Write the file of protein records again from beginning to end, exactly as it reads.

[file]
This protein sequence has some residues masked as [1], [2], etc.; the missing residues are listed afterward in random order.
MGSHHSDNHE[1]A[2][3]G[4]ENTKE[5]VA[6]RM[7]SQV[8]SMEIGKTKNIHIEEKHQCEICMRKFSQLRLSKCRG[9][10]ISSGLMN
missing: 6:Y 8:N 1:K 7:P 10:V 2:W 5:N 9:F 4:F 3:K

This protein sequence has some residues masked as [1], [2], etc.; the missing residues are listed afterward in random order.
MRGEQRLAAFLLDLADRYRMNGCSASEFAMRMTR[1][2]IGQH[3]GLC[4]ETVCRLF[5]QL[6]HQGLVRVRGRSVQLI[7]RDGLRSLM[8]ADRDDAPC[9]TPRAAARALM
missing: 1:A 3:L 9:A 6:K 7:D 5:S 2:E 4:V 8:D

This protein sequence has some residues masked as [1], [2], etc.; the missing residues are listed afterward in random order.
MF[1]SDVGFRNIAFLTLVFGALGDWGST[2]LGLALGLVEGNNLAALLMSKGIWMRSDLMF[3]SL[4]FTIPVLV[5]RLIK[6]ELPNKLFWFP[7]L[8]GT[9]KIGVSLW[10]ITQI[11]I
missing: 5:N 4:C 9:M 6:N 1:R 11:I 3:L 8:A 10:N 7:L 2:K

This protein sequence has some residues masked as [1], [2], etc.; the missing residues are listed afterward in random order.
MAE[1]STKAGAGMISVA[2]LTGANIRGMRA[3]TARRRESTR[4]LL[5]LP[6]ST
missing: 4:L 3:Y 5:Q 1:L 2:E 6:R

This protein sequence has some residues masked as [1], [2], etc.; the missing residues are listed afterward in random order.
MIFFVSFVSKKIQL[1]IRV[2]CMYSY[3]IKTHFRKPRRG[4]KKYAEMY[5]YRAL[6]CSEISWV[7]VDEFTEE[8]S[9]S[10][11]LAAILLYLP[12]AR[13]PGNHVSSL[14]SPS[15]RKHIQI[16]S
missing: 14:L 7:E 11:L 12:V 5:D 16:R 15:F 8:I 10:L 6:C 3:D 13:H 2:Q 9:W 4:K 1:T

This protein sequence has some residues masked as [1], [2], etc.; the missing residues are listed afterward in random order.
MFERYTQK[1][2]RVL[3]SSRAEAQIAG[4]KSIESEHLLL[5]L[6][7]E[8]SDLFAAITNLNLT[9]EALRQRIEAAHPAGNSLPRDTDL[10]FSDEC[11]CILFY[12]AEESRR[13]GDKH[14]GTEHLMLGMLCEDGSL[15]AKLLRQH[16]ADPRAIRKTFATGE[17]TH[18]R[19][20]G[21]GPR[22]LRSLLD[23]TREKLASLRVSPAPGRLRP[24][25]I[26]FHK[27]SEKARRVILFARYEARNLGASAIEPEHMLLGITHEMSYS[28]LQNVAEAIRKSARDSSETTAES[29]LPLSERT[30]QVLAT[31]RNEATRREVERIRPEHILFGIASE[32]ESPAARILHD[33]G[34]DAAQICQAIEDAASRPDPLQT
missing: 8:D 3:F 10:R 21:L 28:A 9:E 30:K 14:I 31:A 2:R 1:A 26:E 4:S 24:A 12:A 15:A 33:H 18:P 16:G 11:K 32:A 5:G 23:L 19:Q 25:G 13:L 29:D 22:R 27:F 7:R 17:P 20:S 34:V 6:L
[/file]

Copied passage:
This protein sequence has some residues masked as [1], [2], etc.; the missing residues are listed afterward in random order.
MGSHHSDNHE[1]A[2][3]G[4]ENTKE[5]VA[6]RM[7]SQV[8]SMEIGKTKNIHIEEKHQCEICMRKFSQLRLSKCRG[9][10]ISSGLMN
missing: 6:Y 8:N 1:K 7:P 10:V 2:W 5:N 9:F 4:F 3:K

This protein sequence has some residues masked as [1], [2], etc.; the missing residues are listed afterward in random order.
MRGEQRLAAFLLDLADRYRMNGCSASEFAMRMTR[1][2]IGQH[3]GLC[4]ETVCRLF[5]QL[6]HQGLVRVRGRSVQLI[7]RDGLRSLM[8]ADRDDAPC[9]TPRAAARALM
missing: 1:A 3:L 9:A 6:K 7:D 5:S 2:E 4:V 8:D

This protein sequence has some residues masked as [1], [2], etc.; the missing residues are listed afterward in random order.
MF[1]SDVGFRNIAFLTLVFGALGDWGST[2]LGLALGLVEGNNLAALLMSKGIWMRSDLMF[3]SL[4]FTIPVLV[5]RLIK[6]ELPNKLFWFP[7]L[8]GT[9]KIGVSLW[10]ITQI[11]I
missing: 5:N 4:C 9:M 6:N 1:R 11:I 3:L 8:A 10:N 7:L 2:K

This protein sequence has some residues masked as [1], [2], etc.; the missing residues are listed afterward in random order.
MAE[1]STKAGAGMISVA[2]LTGANIRGMRA[3]TARRRESTR[4]LL[5]LP[6]ST
missing: 4:L 3:Y 5:Q 1:L 2:E 6:R

This protein sequence has some residues masked as [1], [2], etc.; the missing residues are listed afterward in random order.
MIFFVSFVSKKIQL[1]IRV[2]CMYSY[3]IKTHFRKPRRG[4]KKYAEMY[5]YRAL[6]CSEISWV[7]VDEFTEE[8]S[9]S[10][11]LAAILLYLP[12]AR[13]PGNHVSSL[14]SPS[15]RKHIQI[16]S
missing: 14:L 7:E 11:L 12:V 5:D 16:R 15:F 8:I 10:L 6:C 3:D 13:H 2:Q 9:W 4:K 1:T

This protein sequence has some residues masked as [1], [2], etc.; the missing residues are listed afterward in random order.
MFERYTQK[1][2]RVL[3]SSRAEAQIAG[4]KSIESEHLLL[5]L[6][7]E[8]SDLFAAITNLNLT[9]EALRQRIEAAHPAGNSLPRDTDL[10]FSDEC[11]CILFY[12]AEESRR[13]GDKH[14]GTEHLMLGMLCEDGSL[15]AKLLRQH[16]ADPRAIRKTFATGE[17]TH[18]R[19][20]G[21]GPR[22]LRSLLD[23]TREKLASLRVSPAPGRLRP[24][25]I[26]FHK[27]SEKARRVILFARYEARNLGASAIEPEHMLLGITHEMSYS[28]LQNVAEAIRKSARDSSETTAES[29]LPLSERT[30]QVLAT[31]RNEATRREVERIRPEHILFGIASE[32]ESPAARILHD[33]G[34]DAAQICQAIEDAASRPDPLQT
missing: 8:D 3:F 10:R 21:L 28:A 9:E 30:K 14:I 31:A 2:R 1:A 26:E 4:S 24:A 12:A 15:A 33:H 18:P 16:G 11:K 32:A 5:G 23:L 19:Q 25:G 13:L 29:D 22:R 27:F 7:R 17:P 20:S 34:V 6:L